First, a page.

Lincoln Holds First White House Reception

Elizabeth Todd Grimsley

Friday, March 8, 1861

The Lincolns are overwhelmed in their first White House reception for what Attorney General Edward Bates calls “a motley crowd” that required President Lincoln to shake hands for two and a half hours. Lincoln aide John G. Nicolay writes: “For over two hours the crowd poured in as rapidly as the door would admit them, and many climbed in at the windows. It was withal more ‘ton’-ish than such things usually are. Of course in such a crowd crinoline suffered, and at least fifty men have been swearing worse than ‘our army in Flanders,’ ever since they home that evening, over the loss of new hats and valuable overcoats.”

“And what a crush and jam it was!,” recalled Elizabeth Todd Grimsley, Mrs. Lincoln’s cousin. “But the young private Secretaries Nicolay and Hay managed the introductions to the President and the receiving party wonderfully well. The hand shaking was a thing long to be remember by the President, and while it was gratifying, we must confess to a sigh of relief when we heard the marine Band strike up ‘Yankee Doodle’, the signal for retiring. The President took me on his arm and we made the circuit of the East room, a custom as old as the house itself, I believe, and a silly one, in that the wife of the President is relegated tot he escort of another gentleman.”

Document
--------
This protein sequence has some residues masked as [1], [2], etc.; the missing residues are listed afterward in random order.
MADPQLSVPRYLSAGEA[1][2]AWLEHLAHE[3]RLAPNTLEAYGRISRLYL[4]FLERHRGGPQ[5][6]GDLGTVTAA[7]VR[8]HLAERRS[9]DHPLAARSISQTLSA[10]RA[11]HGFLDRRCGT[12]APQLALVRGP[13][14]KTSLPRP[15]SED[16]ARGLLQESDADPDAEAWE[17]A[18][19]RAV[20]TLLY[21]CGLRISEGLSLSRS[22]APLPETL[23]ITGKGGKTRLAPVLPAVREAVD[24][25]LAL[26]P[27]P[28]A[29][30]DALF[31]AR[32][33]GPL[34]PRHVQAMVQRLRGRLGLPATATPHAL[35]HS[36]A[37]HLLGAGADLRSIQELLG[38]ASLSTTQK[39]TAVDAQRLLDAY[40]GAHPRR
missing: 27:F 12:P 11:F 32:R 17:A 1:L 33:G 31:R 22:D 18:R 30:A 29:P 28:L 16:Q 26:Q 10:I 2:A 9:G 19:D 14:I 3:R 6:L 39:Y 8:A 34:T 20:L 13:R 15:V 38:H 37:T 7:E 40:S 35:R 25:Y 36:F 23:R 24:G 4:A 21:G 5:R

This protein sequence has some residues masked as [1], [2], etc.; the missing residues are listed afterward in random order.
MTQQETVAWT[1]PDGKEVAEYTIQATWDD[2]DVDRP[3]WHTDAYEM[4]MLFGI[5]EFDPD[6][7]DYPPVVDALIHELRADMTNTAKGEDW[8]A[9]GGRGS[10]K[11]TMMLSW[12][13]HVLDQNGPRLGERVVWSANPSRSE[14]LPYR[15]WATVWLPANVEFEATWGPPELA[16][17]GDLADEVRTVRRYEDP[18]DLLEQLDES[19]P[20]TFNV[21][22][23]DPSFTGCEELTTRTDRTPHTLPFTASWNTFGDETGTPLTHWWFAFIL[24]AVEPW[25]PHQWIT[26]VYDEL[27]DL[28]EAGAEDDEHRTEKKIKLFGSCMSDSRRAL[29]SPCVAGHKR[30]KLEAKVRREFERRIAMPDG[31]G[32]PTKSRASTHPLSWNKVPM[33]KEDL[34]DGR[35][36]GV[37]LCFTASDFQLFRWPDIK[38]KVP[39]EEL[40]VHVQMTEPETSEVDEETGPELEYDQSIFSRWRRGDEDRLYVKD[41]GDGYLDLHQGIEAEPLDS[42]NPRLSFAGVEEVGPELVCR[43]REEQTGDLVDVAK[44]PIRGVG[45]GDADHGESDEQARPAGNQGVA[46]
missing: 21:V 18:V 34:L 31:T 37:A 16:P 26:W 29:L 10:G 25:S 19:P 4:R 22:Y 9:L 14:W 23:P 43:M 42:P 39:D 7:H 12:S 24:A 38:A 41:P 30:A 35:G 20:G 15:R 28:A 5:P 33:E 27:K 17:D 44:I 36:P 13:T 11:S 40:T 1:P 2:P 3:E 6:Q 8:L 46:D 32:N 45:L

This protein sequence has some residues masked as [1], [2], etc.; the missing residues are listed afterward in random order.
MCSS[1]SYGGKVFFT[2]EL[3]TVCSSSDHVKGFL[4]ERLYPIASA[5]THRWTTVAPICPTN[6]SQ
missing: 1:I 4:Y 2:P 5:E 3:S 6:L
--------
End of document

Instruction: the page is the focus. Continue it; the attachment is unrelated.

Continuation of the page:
“We were amused at the many remarks we overheard — such as, ‘The President bears himself well, and does not seem the least embarrassed’. ‘How much alike the President and Mrs. Grimsley are!’ ‘Yes! Brother and sister. They must belong to a very tall family.’
“And so ended that memorable reception, the last in which north and south would mingle for many years.”

Charles Francis Adams, soon to be the U.S. ambassador to England, wrote: “Such a crush was, I imagine, never seen in the White House before, on a similar, or any other, occasion. After two vain attempts to get into the reception room, Dexter and I resolutely set ourselves in the main current, and were pushed and squeezed along. It was a motley crowd. There they were — the sovereigns; some in evening dress, others in morning suits; with gloves and without gloves; clean and dirty; all pressing in the same direction, and all behaving with perfect propriety. There was no ill temper; no vulgarity or noise; no rudeness; in spire of the crowd and discomfort, everything was respectful and decorous. The sight was one not pleasant to see, and even less pleasant to participate in; but still good of its kind. Here, as everywhere, the people governed themselves. At last, after the breath was nearly out of our bodies, Dexter and I came in sight of the President — the tall, rapidly bobbing head of the good ‘Abe,’ as he shook hands with his guests, and quickly passed them along. The vastly greater number he hurried by him; but, when any one he knew came along, he bent himself down to the necessary level, and seemed to whisper a few words in the ear, in pleasant, homely fashion; though not exactly in one becoming our President. I hurried by as quickly as I could, and retreated into the rear of the room, there to observe. I stayed about an hour and a half, meeting Mr. Sumner, Mr. and Mrs. S.A. Douglas and others, and subsequently, leaving by the south front, reached home with ‘tir’d eye-lids upon tir’d eyes.’”


The URI to TrackBack this entry is:

RSS feed for comments on this post.

Leave a Reply

Fill in your details below or click an icon to log in: Logo

You are commenting using your account. Log Out /  Change )

Twitter picture

You are commenting using your Twitter account. Log Out /  Change )

Facebook photo

You are commenting using your Facebook account. Log Out /  Change )

Connecting to %s

%d bloggers like this: